|5/17/2005: Russia: Defining Religious Extremism in Russia|
Radio Free Europe/Radio Liberty and the U.S. Commission on International Religious Freedom invite you to a briefing by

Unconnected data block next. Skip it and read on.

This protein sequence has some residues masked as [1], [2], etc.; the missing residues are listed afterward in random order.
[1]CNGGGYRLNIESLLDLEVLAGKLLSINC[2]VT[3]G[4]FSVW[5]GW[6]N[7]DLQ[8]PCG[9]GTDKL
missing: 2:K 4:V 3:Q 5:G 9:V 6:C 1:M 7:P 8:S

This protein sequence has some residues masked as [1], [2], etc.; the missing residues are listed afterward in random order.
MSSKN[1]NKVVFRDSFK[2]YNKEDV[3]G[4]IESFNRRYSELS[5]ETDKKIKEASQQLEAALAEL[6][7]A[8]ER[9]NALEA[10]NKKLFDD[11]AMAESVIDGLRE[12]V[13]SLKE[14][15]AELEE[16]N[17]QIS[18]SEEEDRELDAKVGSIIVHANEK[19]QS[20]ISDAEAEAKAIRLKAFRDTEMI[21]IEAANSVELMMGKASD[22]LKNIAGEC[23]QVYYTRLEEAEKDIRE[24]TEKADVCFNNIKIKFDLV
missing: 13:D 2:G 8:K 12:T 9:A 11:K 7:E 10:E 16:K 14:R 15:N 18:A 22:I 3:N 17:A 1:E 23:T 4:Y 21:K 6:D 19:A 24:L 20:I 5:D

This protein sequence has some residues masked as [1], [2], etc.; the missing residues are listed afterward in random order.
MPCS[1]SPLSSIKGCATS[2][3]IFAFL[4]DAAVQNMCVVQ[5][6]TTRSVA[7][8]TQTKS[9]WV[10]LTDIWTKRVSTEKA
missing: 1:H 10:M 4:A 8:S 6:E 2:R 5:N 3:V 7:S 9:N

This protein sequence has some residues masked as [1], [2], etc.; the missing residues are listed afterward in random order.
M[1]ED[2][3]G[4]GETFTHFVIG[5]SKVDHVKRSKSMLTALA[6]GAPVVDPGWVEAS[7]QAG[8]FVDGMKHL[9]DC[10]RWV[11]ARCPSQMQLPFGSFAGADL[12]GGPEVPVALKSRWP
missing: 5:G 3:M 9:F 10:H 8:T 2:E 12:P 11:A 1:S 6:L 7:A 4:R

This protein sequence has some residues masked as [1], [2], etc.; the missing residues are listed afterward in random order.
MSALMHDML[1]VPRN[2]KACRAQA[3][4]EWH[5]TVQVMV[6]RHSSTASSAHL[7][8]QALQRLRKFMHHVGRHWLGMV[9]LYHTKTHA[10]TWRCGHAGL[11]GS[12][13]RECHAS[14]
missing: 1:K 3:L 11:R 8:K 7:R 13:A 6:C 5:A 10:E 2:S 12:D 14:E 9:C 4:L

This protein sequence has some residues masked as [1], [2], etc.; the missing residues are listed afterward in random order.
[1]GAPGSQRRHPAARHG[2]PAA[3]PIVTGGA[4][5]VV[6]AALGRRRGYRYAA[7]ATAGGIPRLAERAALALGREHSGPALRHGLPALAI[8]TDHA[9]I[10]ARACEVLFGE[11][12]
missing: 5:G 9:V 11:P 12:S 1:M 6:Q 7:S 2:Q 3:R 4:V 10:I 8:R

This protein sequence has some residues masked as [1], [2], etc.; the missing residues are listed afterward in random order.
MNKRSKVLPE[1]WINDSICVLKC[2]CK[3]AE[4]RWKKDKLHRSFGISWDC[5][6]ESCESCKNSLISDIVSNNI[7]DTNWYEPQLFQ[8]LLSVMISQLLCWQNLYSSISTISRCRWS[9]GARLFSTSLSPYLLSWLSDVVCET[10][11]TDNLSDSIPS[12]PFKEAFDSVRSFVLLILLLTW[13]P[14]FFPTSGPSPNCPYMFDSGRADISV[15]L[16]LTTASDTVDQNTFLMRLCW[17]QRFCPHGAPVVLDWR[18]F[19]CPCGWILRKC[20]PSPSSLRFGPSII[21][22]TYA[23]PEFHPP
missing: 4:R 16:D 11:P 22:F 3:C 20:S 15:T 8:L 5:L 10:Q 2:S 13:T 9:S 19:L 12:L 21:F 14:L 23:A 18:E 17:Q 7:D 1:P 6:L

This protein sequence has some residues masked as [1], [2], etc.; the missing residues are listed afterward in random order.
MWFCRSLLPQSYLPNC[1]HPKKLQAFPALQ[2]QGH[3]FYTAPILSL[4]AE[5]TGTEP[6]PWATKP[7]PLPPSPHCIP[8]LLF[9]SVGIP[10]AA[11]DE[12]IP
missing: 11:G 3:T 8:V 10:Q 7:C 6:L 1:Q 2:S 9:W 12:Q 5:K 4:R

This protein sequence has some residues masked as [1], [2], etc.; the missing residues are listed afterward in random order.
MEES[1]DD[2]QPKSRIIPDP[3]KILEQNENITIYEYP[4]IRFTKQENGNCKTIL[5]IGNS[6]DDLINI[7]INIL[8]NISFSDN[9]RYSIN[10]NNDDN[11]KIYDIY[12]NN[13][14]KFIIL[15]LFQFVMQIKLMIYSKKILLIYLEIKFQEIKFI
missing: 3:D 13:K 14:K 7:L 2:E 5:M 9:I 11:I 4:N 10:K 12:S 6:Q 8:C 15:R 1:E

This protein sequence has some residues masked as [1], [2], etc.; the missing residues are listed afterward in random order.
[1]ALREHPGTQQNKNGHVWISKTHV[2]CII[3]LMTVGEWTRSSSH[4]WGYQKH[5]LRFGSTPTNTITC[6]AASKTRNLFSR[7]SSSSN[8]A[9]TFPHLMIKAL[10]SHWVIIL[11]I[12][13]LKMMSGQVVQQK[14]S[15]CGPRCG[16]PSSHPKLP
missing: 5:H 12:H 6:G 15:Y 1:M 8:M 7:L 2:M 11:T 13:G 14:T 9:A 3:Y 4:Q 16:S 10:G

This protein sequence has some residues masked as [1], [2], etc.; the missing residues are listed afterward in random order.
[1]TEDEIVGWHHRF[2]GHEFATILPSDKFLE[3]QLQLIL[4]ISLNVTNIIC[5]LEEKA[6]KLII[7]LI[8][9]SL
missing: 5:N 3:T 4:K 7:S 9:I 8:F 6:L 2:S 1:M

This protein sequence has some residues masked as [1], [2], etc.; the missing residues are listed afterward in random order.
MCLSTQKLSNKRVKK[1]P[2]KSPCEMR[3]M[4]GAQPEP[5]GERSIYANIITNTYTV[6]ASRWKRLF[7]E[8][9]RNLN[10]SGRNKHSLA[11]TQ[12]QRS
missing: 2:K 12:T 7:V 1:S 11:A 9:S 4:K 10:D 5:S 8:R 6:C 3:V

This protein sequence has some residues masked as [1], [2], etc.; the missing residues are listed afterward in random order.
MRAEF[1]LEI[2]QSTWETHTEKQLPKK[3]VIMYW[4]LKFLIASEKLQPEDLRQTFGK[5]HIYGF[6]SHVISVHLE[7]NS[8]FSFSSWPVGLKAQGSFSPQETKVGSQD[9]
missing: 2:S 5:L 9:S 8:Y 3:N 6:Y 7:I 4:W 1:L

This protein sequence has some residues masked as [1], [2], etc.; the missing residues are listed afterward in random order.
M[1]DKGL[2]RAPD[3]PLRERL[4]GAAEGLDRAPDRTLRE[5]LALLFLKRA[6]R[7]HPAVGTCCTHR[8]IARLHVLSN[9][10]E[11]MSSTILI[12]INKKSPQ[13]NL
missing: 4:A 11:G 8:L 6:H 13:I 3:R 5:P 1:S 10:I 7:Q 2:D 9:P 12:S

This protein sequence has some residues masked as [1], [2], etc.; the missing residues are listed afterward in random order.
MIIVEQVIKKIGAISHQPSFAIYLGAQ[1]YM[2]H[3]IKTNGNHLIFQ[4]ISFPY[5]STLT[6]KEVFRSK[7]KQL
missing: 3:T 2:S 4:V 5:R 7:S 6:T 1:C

"Religious extremism" is understood in at least two ways in Russia. The first, associated with so-called "totalitarian sects," results in danger for individual religious practices. The second is related to claims that religion is used as the basis for political extremism. These two views of "religious extremism" are vaguely defined in Russian law. The Russian public is very frightened of religious extremism. As a result, there have been unjustified legal sanctions against various religious groups, such as the 2004 ban on the activities of Jehovah's Witnesses in Moscow or the court ban on a book, written in the 18th century, by the founder of the Wahhabi sect. Alexander Verkhovsky, a long-time researcher of extremism in Russia, will review these interpretations and describe how they constitute, in his view, a danger to religious liberty in Russia.